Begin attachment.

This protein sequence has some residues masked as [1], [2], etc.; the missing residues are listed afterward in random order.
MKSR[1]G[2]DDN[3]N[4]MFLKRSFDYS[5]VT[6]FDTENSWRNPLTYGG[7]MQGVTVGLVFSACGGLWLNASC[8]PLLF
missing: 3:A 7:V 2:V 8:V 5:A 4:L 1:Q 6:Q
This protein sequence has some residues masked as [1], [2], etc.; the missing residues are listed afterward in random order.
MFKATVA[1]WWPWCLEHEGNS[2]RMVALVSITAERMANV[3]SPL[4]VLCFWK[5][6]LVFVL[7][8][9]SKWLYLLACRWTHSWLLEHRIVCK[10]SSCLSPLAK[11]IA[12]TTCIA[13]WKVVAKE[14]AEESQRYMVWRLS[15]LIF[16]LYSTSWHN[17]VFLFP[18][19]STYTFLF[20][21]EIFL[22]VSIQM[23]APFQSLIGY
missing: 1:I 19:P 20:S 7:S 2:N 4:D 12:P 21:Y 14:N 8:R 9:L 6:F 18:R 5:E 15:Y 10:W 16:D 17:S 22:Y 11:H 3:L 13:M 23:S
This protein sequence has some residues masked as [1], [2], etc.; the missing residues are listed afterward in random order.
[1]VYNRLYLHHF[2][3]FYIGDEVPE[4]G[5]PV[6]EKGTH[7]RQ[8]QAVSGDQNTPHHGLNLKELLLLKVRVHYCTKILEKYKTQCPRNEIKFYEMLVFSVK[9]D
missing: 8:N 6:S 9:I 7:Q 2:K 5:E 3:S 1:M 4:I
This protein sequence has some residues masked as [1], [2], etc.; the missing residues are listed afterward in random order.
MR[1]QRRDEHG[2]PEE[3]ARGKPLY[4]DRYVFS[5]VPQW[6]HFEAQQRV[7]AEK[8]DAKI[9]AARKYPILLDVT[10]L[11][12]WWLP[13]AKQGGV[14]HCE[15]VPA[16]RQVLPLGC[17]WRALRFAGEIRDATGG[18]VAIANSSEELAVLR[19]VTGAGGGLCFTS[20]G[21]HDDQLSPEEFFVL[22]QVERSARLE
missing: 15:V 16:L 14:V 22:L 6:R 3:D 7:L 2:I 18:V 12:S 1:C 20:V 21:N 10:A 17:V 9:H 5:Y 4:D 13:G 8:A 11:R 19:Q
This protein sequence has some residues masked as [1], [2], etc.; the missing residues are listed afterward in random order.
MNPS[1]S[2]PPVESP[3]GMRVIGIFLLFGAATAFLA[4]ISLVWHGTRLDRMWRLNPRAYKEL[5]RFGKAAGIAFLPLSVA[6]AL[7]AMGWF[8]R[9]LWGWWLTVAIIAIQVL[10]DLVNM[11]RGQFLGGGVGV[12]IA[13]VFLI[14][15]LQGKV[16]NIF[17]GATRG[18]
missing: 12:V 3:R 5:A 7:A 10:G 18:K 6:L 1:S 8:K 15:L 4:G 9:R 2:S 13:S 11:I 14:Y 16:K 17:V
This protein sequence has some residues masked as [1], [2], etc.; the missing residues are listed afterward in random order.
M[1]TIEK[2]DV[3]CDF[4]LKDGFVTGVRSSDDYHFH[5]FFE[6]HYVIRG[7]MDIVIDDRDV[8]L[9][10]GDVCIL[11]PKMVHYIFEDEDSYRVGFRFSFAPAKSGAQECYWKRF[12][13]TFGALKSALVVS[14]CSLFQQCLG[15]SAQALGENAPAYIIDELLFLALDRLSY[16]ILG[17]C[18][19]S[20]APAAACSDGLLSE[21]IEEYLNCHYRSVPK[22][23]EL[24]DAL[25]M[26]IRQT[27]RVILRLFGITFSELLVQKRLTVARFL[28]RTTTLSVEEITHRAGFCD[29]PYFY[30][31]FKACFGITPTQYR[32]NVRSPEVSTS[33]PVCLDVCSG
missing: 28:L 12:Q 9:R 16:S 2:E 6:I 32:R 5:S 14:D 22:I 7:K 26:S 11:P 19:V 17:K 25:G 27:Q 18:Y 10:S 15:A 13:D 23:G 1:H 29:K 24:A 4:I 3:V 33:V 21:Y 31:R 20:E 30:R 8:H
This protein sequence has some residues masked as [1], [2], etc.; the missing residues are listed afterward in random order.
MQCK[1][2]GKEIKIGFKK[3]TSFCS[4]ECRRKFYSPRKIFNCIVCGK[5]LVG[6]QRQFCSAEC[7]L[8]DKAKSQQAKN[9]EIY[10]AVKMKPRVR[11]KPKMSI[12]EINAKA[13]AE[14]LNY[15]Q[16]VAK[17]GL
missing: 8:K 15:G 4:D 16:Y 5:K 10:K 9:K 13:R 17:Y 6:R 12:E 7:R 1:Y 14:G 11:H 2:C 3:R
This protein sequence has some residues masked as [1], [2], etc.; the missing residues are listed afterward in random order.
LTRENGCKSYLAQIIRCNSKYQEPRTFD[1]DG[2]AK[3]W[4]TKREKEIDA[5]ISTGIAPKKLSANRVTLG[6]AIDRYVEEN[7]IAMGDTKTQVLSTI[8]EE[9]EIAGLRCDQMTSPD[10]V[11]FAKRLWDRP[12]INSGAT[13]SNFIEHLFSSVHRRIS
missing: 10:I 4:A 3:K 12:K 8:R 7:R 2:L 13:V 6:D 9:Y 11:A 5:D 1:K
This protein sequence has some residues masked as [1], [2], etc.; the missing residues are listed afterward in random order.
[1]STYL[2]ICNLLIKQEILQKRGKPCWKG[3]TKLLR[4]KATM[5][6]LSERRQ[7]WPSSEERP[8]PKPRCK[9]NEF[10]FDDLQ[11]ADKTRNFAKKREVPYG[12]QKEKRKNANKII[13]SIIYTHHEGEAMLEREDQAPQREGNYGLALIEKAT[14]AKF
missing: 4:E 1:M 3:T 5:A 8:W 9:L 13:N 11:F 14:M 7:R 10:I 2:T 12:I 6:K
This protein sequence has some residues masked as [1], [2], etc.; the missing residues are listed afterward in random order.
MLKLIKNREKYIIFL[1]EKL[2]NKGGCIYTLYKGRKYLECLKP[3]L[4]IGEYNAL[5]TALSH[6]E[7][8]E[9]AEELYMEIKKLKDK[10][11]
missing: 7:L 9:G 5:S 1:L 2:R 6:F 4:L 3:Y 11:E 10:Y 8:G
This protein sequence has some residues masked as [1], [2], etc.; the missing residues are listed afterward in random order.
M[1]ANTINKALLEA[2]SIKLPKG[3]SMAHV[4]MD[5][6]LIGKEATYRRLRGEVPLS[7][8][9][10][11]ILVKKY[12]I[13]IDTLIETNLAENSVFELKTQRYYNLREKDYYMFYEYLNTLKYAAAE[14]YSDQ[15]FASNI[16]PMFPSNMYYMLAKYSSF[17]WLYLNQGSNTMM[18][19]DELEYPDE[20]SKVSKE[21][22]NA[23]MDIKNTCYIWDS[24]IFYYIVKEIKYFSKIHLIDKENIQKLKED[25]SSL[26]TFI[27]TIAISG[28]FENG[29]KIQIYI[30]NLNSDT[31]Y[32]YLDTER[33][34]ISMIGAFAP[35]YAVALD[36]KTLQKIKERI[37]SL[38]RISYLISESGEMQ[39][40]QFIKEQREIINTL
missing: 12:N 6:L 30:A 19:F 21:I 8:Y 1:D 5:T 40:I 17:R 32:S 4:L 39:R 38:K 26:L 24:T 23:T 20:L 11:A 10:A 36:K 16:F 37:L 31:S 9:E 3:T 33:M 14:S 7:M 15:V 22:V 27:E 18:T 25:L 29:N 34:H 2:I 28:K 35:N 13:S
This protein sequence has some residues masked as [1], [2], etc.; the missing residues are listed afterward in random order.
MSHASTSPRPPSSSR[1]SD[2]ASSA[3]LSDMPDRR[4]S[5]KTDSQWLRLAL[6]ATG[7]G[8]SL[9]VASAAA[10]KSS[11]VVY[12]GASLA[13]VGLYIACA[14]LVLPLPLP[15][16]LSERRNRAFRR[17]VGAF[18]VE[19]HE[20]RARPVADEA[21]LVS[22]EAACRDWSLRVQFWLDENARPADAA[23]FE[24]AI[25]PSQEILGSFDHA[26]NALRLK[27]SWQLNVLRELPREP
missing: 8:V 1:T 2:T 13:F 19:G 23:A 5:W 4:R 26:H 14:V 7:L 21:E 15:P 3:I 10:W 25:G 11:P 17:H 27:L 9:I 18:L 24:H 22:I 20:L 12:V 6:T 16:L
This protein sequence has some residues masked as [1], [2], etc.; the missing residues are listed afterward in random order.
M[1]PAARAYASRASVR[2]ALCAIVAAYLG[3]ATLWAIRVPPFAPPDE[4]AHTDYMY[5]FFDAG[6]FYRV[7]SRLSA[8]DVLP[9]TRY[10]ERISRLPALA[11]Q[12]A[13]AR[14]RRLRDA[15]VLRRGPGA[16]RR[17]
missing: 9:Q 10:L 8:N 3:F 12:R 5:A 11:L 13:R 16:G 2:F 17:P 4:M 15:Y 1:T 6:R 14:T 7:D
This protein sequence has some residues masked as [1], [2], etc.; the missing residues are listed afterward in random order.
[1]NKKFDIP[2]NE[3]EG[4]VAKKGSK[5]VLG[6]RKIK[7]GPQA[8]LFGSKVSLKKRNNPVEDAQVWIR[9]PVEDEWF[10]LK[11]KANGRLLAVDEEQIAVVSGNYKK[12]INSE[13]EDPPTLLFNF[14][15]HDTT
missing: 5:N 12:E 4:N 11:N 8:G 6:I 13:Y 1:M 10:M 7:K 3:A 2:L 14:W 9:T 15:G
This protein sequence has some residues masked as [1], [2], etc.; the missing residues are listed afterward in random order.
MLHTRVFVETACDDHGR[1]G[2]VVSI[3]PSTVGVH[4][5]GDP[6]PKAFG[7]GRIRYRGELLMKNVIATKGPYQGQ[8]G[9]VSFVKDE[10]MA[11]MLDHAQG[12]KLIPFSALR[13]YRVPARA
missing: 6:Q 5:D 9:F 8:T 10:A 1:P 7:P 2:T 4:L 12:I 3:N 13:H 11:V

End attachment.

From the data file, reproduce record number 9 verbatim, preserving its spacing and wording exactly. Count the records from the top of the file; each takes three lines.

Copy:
This protein sequence has some residues masked as [1], [2], etc.; the missing residues are listed afterward in random order.
[1]STYL[2]ICNLLIKQEILQKRGKPCWKG[3]TKLLR[4]KATM[5][6]LSERRQ[7]WPSSEERP[8]PKPRCK[9]NEF[10]FDDLQ[11]ADKTRNFAKKREVPYG[12]QKEKRKNANKII[13]SIIYTHHEGEAMLEREDQAPQREGNYGLALIEKAT[14]AKF
missing: 4:E 1:M 3:T 5:A 8:W 9:L 13:N 11:F 14:M 7:R 10:I 2:T 12:I 6:K